Cloud waste

Cloud Waste Management: A Win-Win for Sustainability and Efficiency

veröffentlicht am 05.10.2023 von Friederike Kneuper

Cloud computing has become an essential part of modern business, but it can also be a major source of waste. This waste can have a significant financial and environmental impact.

Understanding the Cost and Sustainability Impact of Cloud Waste

Cloud computing has become an essential part of modern business, but it can also be a major source of waste. This waste can have a significant financial and environmental impact.

The cost of cloud waste can be staggering. For every $1 million invested in the cloud, $280,000 goes to waste (Flexera 2023 State of the Cloud Report This means that organizations are losing a significant amount of money on unused or underutilized cloud resources. That's nearly 30% of your cloud resources not being utilized efficiently, resulting in a significant financial loss. This waste could have been used to hire full-time developers, who support you and make your life probably a lot of easier, or even planting over 2,000 trees to save our planet.

The environmental impact of cloud waste is also a major concern. The cloud industry is a major contributor to greenhouse gas emissions, and cloud waste can only make this problem worse. According to a study by the Cloud Carbon Footprint Initiative, information and communications technology is responsible for 3% of global greenhouse gas emissions ( In comparison, aviation is only responsible for 2%!

FinOps and GreenOps: Two Approaches to Cloud Waste Management

FinOps and GreenOps are two approaches that can help organizations optimize their cloud resources and reduce waste. FinOps, a portmanteau of finance and DevOps, combines financial management and cultural change practices in cloud management. Its primary goal is to break down silos between finance, procurement, and IT departments, enabling better spending decisions and maximizing the business value of your cloud environment. On the other hand, GreenOps focuses on reducing carbon emissions and promoting sustainability within cloud operations. It addresses legal requirements, customer expectations, investor demands, employee preferences, and public opinion regarding environmental consciousness.

Most of the domains of FinOps and GreenOps complement each other, leading to sustainable cost reduction and carbon footprint reduction:

Understanding Cloud Usage and Cost: Monitoring your cloud environment is crucial to assess costs and sustainability impact accurately. Tools can highlight the carbon footprint and electricity consumption of each cloud resource, enabling better decision-making for improvement.

Performance Tracking and Benchmarking: Aligning your cloud environment with key performance indicators (KPIs) helps measure progress and identify areas for improvement. Accurate baselines, budgeting, and forecasting empower better cost and CO2 emissions management.

Real-Time Decision Making: Anomaly detection and real-time alerts enable quick response to deviations from expected cloud resource usage. Having an accountable decision-making structure ensures that waste is promptly addressed.

Cloud Rate Optimization: While cloud rate optimization focuses solely on cost reduction, it does not directly impact sustainability. Negotiating cloud service costs and leveraging discounts can significantly impact expenditure but not carbon emissions.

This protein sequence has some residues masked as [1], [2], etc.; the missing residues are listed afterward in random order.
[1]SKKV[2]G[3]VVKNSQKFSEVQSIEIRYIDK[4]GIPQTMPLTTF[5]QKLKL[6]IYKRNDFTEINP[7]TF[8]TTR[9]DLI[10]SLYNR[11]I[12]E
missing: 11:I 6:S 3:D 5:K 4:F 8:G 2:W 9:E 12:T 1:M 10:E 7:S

Cloud Usage Optimization: Properly setting up and optimizing cloud applications before and after deployment is essential. Considerations include efficient architecture design, using energy-efficient programming languages, right-sizing resources, and choosing low-carbon regions for deployment. However, these considerations may represent a trade-off between FinOps and GreenOps, e.g., low-carbon regions may be more expensive than other regions.

Organizational Alignment: FinOps and GreenOps require cultural change and organizational alignment. Educating stakeholders, creating a community, and emphasizing sustainability benefits can encourage engineers and others involved to optimize resources for both cost and environmental impact. This can be achieved through formats such as town halls meetings, trainings, or even gamification. But either way, it's a long road, and there's always a bit of effort involved.

Optimizing Cloud Resources for Sustainability and Efficiency

Optimizing cloud resources through cloud waste management practices is a win-win situation. Most FinOps and GreenOps domains offer strategies for reducing costs and carbon emissions simultaneously. By leveraging the synergies between finance, DevOps, and sustainability, organizations can improve their economic benefits while contributing to a better world.

Accurate measurement is crucial to driving improvement, and organizations should start by measuring costs, usage, and CO2 emissions. And not only to optimize cloud cost, also to optimize cloud sustainability. This data can guide optimization efforts and demonstrate progress over time. Legal requirements, customer expectations, investor demands, employee preferences, and public opinion all reinforce the need for organizations to prioritize sustainability.

The Future of Cloud Waste Management

As organizations embark on the journey of cloud waste management, automation, policy implementation, and compliance with energy efficiency regulations become vital considerations. While challenges exist, the growing interest in sustainability and the development of tools and practices indicate a promising future for optimizing cloud resources for both cost and environmental impact.